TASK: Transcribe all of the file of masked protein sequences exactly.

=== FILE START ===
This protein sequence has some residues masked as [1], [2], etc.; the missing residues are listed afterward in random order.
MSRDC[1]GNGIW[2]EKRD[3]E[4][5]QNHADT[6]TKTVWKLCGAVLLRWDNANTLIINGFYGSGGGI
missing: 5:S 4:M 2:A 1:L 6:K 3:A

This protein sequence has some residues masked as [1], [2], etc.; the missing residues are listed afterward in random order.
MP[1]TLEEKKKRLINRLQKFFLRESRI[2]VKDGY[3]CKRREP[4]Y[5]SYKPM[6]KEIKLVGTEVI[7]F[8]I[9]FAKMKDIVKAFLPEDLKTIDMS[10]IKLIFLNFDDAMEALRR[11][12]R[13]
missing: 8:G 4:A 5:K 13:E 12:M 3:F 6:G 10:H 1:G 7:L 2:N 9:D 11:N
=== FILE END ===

This protein sequence has some residues masked as [1], [2], etc.; the missing residues are listed afterward in random order.
MSRDC[1]GNGIW[2]EKRD[3]E[4][5]QNHADT[6]TKTVWKLCGAVLLRWDNANTLIINGFYGSGGGI
missing: 5:S 4:M 2:A 1:L 6:K 3:A

This protein sequence has some residues masked as [1], [2], etc.; the missing residues are listed afterward in random order.
MP[1]TLEEKKKRLINRLQKFFLRESRI[2]VKDGY[3]CKRREP[4]Y[5]SYKPM[6]KEIKLVGTEVI[7]F[8]I[9]FAKMKDIVKAFLPEDLKTIDMS[10]IKLIFLNFDDAMEALRR[11][12]R[13]
missing: 8:G 4:A 5:K 13:E 12:M 3:F 6:G 10:H 1:G 7:L 2:N 9:D 11:N